My lessons evolved from tonal composition to using post-tonal elements. George soon began teaching me to use his system as well. I had no idea then that he was using me as a sort of guinea pig in this regard. My initial attempts to use Perle’s system were, to be blunt, failures. In retrospect I was not yet prepared to compose with it, but George’s perspective on how music fundamentally operated—focusing on the sense of centricity—had made its way into my psyche. My music became increasingly influenced by twelve-tone tonality. Even now when I write otherwise traditionally tonal works, symmetry and inversional complementation—the hallmarks of twelve-tone tonality—are a part of my compositional language.
My private studies with George ended with my completion of the B.A. The first edition of his book Twelve-tone Tonality was published two years later, during my M.A. studies, again at Queens College. After a long hiatus I went to New York University for a Ph.D., which I earned in 1995. My dissertation, Harmonic Motion in George Perle’s Wind Quintet No. 4, brought me back to George’s now much advanced way of thinking. Once again, George provided insight. At the time he was working on the second edition of Twelve-tone Tonality, and he provided me with a couple of charts that demonstrated relationships within the system on a higher (synoptic) level than ever before, as well as copies of his sketches for the wind quintet.
A few years ago Dave Headlam of the Eastman School of Music spearheaded a special conference on George Perle’s music and theories. From that conference came the notion of a festschrift issue of the Music Theory Society of New York State’s journal, Theory and Practice, with articles from the conference and as well as new materials. The co-editors, Headlam and Philip Stoecker, were getting ready to put the issue into print when George passed away at the age of 93. The festschrift has become a double issue tribute to George. There are a variety of analyses of music by Bartók, Berg, and, of course, Perle himself, as well as other musical discussions and personal reminiscences. In addition, several contributors have paid George tribute as only composers can, by writing pieces in his honor. The contributors include Elliott Antokoletz, Bethany Beardslee, William Bolcom, Leon Botstein, William Theophilus Brown, Vasili Byros, Michael Callahan, Elliott Carter, Mark DeVoto, Steve Dibner, Henri Dutilleux, Gretchen Foley and Susan Levine, Daniel Gustin, Patricia Hall, Dave Headlam, Douglas Jarman, Paul Lansky, David Pitt, Charles Porter, Bruce Saylor, David Schober, Patricia Spencer, Philip Stoecker, Charles Wadsworth, Christopher Winders, and myself. My apologies if I have omitted any names.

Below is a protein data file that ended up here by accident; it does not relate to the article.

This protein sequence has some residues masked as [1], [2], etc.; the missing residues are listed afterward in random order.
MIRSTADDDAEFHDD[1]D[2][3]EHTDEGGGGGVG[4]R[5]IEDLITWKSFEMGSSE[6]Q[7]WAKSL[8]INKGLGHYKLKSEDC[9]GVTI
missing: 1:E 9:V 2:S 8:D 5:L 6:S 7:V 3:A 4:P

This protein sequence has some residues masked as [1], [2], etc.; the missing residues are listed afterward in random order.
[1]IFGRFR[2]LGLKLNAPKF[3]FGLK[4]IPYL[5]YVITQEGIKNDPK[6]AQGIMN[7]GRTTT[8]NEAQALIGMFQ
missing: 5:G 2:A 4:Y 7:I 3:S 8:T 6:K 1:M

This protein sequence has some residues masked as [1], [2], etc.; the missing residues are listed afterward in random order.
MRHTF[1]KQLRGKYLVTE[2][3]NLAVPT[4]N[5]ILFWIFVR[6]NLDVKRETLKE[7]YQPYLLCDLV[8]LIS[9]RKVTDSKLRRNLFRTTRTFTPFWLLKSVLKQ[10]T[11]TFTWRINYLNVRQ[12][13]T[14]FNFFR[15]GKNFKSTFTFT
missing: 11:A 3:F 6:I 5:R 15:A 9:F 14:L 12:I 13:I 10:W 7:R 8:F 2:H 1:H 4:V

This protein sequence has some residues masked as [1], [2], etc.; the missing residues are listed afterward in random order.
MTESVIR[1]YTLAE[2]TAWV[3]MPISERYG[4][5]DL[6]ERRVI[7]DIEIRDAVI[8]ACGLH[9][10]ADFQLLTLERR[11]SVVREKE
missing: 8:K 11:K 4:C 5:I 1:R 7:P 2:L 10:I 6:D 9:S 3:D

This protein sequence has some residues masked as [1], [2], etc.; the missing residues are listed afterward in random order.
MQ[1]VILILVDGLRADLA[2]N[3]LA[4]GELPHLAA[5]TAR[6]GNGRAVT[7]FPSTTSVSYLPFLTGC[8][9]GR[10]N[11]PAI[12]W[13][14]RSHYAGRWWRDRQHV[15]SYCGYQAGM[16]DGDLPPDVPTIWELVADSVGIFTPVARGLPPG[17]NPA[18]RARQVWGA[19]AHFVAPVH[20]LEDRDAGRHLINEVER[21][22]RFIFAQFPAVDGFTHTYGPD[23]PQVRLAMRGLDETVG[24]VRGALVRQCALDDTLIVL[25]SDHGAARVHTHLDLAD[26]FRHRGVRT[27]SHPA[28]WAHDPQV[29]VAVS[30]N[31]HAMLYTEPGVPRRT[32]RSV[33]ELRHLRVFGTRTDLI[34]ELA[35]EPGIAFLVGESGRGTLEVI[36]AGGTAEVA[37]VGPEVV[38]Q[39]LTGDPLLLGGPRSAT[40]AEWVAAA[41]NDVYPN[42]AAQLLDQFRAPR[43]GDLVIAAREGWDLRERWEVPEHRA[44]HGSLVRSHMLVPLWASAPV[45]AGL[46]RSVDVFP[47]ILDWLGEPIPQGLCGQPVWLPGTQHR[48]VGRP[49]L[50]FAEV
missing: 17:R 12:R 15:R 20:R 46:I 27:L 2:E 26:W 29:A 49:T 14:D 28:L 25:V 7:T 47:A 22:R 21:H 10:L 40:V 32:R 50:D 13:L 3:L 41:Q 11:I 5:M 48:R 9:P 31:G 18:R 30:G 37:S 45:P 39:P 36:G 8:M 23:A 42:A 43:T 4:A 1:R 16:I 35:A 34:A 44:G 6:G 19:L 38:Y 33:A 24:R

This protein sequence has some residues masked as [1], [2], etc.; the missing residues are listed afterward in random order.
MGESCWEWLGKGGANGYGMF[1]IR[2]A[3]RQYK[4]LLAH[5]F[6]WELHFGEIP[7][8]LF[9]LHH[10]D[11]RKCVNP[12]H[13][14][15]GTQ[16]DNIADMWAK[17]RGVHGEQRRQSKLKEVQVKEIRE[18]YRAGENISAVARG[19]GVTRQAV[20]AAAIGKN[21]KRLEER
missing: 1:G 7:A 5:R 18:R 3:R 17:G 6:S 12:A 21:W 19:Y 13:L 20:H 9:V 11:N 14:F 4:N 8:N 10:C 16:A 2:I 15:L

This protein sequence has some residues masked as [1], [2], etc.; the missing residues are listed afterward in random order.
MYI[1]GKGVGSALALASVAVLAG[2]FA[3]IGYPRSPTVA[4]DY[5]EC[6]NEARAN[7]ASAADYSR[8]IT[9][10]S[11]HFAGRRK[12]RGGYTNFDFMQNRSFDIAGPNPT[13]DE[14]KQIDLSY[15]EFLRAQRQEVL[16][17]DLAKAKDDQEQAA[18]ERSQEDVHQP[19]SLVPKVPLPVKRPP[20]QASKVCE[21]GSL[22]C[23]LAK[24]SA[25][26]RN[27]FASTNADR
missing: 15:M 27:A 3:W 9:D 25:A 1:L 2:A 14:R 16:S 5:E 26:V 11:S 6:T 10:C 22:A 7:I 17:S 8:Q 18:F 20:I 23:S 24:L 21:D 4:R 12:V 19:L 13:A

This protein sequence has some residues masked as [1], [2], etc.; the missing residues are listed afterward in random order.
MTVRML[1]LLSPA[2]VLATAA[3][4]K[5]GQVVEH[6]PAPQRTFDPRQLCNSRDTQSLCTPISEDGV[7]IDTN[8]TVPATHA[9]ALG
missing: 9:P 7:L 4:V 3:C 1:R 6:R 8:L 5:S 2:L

A final note: When I began lessons with Perle, he immediately took notice of my music notation. This was before personal computers and programs like Finale and Sibelius existed, so most unpublished music was still hand copied. He took extra time to teach me the basic mechanics of music copying, even what pens and inks to use. It was this training that enabled me to earn sufficient money as a copyist to put myself through school, and that in turn gave me enough experience to help me gain my first job out of college as an editor at a major music publishing house. I will be eternally grateful to George Perle for all of this and more.
Dr. Steven L. Rosenhaus is a composer, lyricist, arranger, conductor, and author who serves as Adjunct Assistant Professor of Composition at New York University.